This house and out buildings used to stand where the Travellers Rest is now located prior to the M50 being built. These shots were taken in November 1957 and the buildings were demolished in 1960 when they were replaced by the current Travellers Rest at around the same time as the M50 was built.
When the roundabout was first built, it was known as Black House roundabout before it was changed to, as it is now, the Travellers Rest roundabout.
The site of the Travellers Rest [Photo: J.C.Coombes] (Click for a larger image)
The shot above is taken from what was the junction of the road from Ross, Upton Bishop and Ledbury (Ledbury Road).
The house was known as the Black House1 and was owned by the Ross and Archenfield Friendly Society which was then thought to
have led to the opening of a beer house called the Travellers Rest just a little further up the road towards Ledbury on the edge of the site.
The house as seen from the Upton Bishop road [Photo: J.C.Coombes] (Click for a larger image)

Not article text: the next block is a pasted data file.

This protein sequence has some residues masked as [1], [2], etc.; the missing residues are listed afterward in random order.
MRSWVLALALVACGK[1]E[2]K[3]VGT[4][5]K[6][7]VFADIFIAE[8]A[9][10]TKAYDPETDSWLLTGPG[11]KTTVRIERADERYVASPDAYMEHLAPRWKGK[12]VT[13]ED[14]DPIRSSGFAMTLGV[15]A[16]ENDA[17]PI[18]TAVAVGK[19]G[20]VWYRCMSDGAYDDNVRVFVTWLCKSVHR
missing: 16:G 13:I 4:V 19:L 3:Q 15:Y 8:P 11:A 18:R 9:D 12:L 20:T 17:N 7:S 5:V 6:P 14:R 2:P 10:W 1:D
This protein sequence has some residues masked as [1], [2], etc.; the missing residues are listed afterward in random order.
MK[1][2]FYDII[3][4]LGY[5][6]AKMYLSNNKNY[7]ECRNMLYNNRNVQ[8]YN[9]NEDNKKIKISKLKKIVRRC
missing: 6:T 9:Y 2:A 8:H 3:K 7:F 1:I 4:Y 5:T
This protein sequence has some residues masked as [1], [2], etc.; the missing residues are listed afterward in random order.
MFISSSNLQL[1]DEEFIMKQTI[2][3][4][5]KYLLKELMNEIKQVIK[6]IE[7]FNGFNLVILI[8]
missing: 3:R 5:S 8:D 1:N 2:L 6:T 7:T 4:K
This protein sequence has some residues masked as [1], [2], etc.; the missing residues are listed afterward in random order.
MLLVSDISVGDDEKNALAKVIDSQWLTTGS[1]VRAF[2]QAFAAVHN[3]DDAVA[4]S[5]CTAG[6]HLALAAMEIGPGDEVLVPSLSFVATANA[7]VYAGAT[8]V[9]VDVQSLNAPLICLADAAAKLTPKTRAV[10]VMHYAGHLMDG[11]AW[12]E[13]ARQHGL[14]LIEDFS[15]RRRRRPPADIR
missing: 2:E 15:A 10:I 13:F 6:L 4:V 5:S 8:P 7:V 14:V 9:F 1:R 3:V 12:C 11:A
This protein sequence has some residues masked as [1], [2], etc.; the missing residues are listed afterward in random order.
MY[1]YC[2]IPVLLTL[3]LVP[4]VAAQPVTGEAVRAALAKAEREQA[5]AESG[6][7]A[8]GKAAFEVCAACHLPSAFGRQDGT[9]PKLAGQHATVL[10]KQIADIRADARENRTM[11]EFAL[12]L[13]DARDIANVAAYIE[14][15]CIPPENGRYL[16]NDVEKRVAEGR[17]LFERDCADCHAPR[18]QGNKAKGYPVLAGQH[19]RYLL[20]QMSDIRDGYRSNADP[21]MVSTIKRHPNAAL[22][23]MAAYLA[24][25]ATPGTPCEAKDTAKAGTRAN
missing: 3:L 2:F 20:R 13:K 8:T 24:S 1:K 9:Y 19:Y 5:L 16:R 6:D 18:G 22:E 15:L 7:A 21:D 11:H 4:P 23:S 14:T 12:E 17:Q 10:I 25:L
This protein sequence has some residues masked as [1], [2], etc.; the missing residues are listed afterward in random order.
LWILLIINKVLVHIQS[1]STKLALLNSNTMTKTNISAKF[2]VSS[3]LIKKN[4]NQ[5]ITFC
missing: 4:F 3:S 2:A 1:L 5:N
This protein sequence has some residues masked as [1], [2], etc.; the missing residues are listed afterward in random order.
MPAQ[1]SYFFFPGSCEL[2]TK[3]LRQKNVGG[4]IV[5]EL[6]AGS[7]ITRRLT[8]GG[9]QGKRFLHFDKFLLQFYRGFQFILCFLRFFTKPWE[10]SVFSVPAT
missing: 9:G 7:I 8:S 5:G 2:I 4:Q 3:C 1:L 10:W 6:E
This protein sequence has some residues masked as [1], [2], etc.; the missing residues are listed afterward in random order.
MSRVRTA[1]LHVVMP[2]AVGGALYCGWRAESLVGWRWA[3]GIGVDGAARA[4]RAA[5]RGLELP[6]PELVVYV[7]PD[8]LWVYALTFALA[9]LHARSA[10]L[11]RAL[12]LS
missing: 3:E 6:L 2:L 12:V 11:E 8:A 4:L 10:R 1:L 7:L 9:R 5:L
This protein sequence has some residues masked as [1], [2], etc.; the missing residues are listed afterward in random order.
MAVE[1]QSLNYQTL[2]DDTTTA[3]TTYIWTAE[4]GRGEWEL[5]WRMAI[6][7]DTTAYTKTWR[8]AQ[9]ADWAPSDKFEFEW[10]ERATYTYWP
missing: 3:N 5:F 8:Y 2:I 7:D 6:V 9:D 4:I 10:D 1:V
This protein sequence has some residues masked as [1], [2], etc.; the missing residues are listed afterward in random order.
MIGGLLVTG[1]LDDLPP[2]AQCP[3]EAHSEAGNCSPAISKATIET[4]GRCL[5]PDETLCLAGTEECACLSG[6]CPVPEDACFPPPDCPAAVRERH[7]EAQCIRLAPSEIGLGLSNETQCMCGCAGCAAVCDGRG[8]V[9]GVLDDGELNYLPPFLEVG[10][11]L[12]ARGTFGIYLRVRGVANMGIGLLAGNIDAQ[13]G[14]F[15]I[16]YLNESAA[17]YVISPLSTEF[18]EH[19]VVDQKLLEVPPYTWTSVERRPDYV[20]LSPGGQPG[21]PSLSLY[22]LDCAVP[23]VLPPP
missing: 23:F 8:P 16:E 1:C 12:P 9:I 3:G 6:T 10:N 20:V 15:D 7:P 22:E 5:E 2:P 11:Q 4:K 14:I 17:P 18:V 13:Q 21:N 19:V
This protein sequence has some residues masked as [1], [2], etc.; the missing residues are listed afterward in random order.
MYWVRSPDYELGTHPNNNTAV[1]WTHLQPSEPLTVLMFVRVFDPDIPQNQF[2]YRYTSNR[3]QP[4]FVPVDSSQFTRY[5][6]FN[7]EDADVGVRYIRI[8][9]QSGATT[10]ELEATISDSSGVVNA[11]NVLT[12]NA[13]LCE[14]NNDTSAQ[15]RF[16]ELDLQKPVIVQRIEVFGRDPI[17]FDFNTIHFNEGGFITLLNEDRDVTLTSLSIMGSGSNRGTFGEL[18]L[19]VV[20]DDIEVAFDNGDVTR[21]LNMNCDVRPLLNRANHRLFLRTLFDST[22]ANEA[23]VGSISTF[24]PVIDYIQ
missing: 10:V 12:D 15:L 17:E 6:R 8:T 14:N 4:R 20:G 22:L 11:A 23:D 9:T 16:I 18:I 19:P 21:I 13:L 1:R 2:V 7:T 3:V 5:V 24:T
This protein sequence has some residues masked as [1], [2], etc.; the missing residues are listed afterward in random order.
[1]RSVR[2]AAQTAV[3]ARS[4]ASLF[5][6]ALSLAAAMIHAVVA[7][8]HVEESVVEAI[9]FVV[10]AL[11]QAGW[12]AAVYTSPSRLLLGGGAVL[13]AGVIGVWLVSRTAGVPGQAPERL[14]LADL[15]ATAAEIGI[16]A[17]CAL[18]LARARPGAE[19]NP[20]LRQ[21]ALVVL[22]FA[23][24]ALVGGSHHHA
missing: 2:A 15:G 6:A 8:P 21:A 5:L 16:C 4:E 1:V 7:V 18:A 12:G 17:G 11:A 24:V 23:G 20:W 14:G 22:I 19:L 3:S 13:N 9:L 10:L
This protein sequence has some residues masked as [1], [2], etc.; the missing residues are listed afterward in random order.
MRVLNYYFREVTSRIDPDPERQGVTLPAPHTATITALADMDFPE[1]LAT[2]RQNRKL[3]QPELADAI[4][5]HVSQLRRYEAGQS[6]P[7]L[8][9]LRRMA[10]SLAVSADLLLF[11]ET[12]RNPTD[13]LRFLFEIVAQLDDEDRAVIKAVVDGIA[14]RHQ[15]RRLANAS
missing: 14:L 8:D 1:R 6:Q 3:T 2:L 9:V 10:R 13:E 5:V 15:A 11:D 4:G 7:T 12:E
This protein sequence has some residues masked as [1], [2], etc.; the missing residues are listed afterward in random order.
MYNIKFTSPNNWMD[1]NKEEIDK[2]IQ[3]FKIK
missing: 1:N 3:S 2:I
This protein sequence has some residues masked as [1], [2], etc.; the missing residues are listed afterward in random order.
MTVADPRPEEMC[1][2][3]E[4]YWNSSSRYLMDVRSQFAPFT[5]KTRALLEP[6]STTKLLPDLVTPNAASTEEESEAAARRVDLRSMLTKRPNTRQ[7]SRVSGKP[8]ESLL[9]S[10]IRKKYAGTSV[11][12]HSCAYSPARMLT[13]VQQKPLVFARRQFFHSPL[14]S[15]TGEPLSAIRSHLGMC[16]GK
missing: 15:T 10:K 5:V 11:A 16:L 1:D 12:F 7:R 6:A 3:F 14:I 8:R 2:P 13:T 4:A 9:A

The house as seen from the garden [Photo: J.C.Coombes] (Click for a larger image)
The outbuilding, as seen below, is thought to have been a blacksmiths workshop.
The smithy and junction as seen from the Upton Bishop road [Photo: J.C.Coombes] (Click for a larger image)
The outbuilding as seen from the Ross direction [Photo: J.C.Coombes] (Click for a larger image)
A site legend
Prior to 1833, when the practice was known to have stopped, according to Heather Hurley1, there is a legend that implies that the Black House supplied biers
(the coffin and stand), hired mourners and sin eaters (a person who through rituals, would take on through food and drink the sins of a deceased person,
so absolving the soul and allowing that person to rest in peace) for local funerals.